California Bankruptcy With the economy in a bad state, many people are having a
difficult time paying their debts and may be considering bankruptcy.
Bankruptcy is technically controlled by Federal guidelines, but each
state has certain mandates that may change bankruptcy proceedings.
Types of Bankruptcy There are three types of bankruptcy, Chapter 7, 11 and 13.
Chapter 7 and 13 are both personal bankruptcy with different
implications and are based on the amount of debt a person has. Chapter
11 bankruptcy is for businesses.
Community Property California is a community property state, meaning spouses share
property that is acquired during their marriage equally. This means
that even if only one spouse files for bankruptcy, all community
property is under the bankruptcy terms.
Debts Released in Bankruptcy There are certain debts that can not be released during
bankruptcy. These debts include, taxes, alimony, child and spousal
support, debt acquired from fraud, student loans unless bankruptcy
occurs seven years after the person was a student. Debts that are
secured such as credit cards will be discharged. The debtor also must
go to debt counseling for six months before they can even file
The process to file bankruptcy in California is actually governed by
Federal guidelines. As with any legal matters, it is a lengthy process
full of paperwork. Each state has their own bankruptcy court so all
proceedings will take place there. Once paperwork is filed, a judge
will determine if a person is eligible to file bankruptcy. Although a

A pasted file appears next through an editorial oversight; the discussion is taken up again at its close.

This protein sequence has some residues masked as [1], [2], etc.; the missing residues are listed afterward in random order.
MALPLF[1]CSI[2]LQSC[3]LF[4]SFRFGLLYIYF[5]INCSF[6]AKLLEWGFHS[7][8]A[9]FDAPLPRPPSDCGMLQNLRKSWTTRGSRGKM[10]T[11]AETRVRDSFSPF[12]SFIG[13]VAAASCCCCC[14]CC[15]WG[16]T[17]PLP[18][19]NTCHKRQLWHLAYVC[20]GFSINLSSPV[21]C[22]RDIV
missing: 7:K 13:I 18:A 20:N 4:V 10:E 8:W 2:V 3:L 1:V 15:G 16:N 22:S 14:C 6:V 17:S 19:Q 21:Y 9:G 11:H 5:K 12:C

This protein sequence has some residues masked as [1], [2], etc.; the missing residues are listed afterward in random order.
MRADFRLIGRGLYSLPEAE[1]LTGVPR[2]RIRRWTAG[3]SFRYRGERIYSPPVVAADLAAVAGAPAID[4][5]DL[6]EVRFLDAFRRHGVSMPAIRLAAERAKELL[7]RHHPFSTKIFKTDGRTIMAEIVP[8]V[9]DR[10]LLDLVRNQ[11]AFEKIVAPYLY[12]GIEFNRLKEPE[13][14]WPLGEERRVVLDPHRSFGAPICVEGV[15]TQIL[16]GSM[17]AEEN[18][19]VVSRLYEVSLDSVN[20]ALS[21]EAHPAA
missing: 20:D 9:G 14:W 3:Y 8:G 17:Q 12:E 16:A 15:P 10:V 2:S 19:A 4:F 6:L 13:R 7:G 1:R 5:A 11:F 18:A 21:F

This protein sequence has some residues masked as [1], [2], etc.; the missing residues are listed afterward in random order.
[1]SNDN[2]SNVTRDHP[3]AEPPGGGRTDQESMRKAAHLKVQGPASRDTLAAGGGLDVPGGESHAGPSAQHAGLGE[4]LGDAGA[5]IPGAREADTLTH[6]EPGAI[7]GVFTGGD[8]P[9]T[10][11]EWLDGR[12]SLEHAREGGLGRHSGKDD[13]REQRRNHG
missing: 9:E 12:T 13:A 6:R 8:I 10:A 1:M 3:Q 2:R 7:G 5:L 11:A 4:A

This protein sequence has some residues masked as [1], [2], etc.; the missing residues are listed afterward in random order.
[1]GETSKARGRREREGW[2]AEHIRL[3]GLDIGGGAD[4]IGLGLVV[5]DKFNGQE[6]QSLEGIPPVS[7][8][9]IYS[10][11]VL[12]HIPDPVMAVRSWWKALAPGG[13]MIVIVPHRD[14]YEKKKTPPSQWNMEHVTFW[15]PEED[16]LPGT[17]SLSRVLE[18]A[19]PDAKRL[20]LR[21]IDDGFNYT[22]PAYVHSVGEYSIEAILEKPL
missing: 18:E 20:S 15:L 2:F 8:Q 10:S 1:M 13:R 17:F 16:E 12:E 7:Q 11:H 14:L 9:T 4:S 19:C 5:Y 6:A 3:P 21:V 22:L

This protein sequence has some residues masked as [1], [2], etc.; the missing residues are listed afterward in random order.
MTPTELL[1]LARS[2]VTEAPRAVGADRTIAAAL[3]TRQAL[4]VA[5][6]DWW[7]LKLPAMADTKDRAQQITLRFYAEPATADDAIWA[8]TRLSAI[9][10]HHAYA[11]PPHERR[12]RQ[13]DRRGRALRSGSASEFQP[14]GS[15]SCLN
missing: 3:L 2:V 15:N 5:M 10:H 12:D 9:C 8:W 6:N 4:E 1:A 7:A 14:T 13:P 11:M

judge is involved in the process, the debtor will have very limited if
any interaction with them. Many filings do not require the debtor to
appear in court at all. Usually the only proceeding the debtor needs to
appear for is the meeting with the creditors.
Effect on credit Unfortunately, once you file bankruptcy your credit rating will
decline significantly for several years. You will be able to obtain a
mortgage three to four years after the bankruptcy. Receiving new credit
such as credit cards or car loans will be difficult until the
bankruptcy has fallen off your credit report. Having a bankruptcy show
up on your credit report shows potential creditors that you have had
financial problems in the past so offering you new credit is a huge
risk for them.
Restrictions on filing There may be instances when you are not able to file bankruptcy.
In California, for spouses you can have only one spouse file
bankruptcy. Take caution with this if spouses share debt. If you have
filed bankruptcy before, you must wait six years before you can file
again. You must also reside in the United States, or have a business
here. You must also pass a means test that sees if you financially
qualify for bankruptcy. You also must not have had a bankruptcy
discharged in the past 180 days from the new filing.
It is always important to speak with a bankruptcy attorney before you
file as there may be limitations to the type of bankruptcy you can
file. Knowing and understanding your rights before filing for
bankruptcy can save you money in the long run.